Improving nurses’ HRQoL can improve the quality of care provided for the patients (14). Different instruments have been designed to assess HRQoL. The short-form 36 health survey (SF-36) is one of the most popular instruments for assessing the HRQoL that, as a standard instrument, assesses the health outcomes. Moreover, its localized versions have been translated into many languages according to cultural differences (15). The SF-36 is a general questionnaire not limited to a certain group of patients, assessing all the important aspects of health in patients (16). This questionnaire assesses two distinct dimensions of health, physical and psychological, and each dimension is composed of four domains. The physical dimension of HRQoL assesses the domains of physical functioning (PF), role limitation-physical (PR), bodily pain (BP), and general health (GH) while the psychological dimension assesses the domains of vitality (V), social functioning (SF), role limitation-emotional (RE), and mental health (MH) (17).

### 2. Objectives

Therefore, the present study aimed at (1) the examination of the physical and psychological dimensions of HRQoL in Iranian patients and (2) the joint estimation of the eight HRQoL subscales using the SF-36. The findings could increase the healthcare policymakers’ awareness of the HRQoL of nurses and encourage evidence-based decision-making.

### 3. Methods

#### 3.1. Search Strategy

This is a systematic review and meta-analysis according to the PRISMA statement (18) aimed at examining the HRQoL of Iranian nurses and its different aspects based on studies published in the Iranian and international journals. Two researchers independently searched the national and international databases, including Scientific Information Database (SID), MagIran, Google Scholar, ISI/Web of Science, PubMed, and Scopus, without time limitation. The reference lists were also reviewed to find other related articles. The searches were conducted using the following keywords: (“quality of life” OR “health-related quality of life” OR “life style” OR “QOL” OR “HRQoL”) AND (“short form questionnaire 36” OR “SF-36”) AND (“nurse” OR “nurses”) AND “Iran”.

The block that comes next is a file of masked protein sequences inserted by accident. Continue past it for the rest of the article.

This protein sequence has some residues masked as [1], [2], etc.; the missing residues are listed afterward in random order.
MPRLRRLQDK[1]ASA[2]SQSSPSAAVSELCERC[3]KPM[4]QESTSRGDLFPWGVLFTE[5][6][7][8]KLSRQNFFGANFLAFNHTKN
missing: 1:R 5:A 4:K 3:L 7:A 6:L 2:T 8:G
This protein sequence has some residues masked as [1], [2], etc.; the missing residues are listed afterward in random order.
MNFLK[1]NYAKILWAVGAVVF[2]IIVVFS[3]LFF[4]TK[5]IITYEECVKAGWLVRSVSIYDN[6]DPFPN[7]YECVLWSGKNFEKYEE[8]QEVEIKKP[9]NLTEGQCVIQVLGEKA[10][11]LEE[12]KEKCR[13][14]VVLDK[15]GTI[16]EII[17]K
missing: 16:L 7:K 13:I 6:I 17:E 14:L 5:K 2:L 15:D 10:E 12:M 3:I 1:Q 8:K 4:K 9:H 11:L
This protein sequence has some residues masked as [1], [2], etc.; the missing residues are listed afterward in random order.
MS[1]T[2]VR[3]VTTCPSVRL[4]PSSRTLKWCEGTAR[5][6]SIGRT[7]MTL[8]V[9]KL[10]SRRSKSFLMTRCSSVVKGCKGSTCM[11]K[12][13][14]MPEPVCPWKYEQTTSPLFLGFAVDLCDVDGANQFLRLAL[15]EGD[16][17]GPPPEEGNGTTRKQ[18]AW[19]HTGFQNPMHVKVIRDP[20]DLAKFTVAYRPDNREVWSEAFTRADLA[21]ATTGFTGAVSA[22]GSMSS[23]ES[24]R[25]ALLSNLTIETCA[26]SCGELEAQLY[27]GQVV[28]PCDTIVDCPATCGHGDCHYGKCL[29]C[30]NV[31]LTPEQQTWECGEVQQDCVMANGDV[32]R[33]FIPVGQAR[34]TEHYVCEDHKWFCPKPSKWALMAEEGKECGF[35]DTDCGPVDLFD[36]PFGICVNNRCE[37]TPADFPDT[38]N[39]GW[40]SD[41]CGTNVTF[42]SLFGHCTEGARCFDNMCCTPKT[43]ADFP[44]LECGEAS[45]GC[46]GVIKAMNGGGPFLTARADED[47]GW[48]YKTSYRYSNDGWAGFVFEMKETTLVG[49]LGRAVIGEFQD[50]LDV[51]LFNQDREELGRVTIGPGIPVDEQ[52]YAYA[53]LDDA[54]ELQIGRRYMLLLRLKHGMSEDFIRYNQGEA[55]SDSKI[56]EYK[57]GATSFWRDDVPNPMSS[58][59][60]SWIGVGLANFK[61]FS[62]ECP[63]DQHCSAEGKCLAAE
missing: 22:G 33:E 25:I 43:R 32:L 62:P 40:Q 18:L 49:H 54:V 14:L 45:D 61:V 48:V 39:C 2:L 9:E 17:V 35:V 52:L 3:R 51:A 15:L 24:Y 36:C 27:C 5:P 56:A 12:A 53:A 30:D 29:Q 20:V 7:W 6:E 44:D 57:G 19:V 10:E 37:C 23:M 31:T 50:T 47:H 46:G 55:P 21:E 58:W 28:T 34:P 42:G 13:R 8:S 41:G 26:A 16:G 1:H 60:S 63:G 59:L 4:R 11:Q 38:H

#### 3.2. Study Selection and Data Extraction

First, all the articles reporting the HRQoL of nurses were collected. The inclusion criteria included having an observational design and using the SF-36 to assess the HRQoL. The exclusion criteria were duplicated studies, lack of necessary information, and lack of access to full texts. For the extraction of necessary information from the finally selected articles, a checklist was used to assess the following aspects of each article: the name of the first author, the place of publication, the year of publication, the sample size, and the participants’ scores on the eight subscales of HRQoL and on the physical and psychological dimensions of the HRQoL. In order to reduce the bias, each article was reviewed independently by two researchers and if there was any disagreement, the article was reviewed by another author experienced in meta-analysis. In total, 163 articles were found in the initial search, among which 150 articles were excluded due to not being related to the topic. Finally, a total of 13 Persian and English articles were reviewed.

#### 3.3. Quality Assessment

The methodological quality of the studies was assessed using an instrument widely used in Iranian and non-Iranian studies. This instrument assessed the five aspects of the studies, including study design, participants’ demographic data, comparison group, sample size, and instruments used to gather data. A score from 0 to 3 was assigned to each aspect, and higher scores indicated a better methodological quality (4, 19, 20). Based on the score, the articles were divided into three groups: weak (0 to 5), moderate (6 to 10), and strong (above 10). Some studies did not report the mean HRQoL scores on the physical and psychological dimensions, and some did not report the mean scores on the eight HRQoL subscales; therefore, only articles with complete data were included in the analysis.

#### 3.4. Statistical Analysis

As the HRQoL and its dimensions generate quantitative scores, the means and standard deviations of the indices in each study were extracted, and the variance of the means was calculated based on normal distribution using the following formula:

Equation 1.$varX-=σ2n$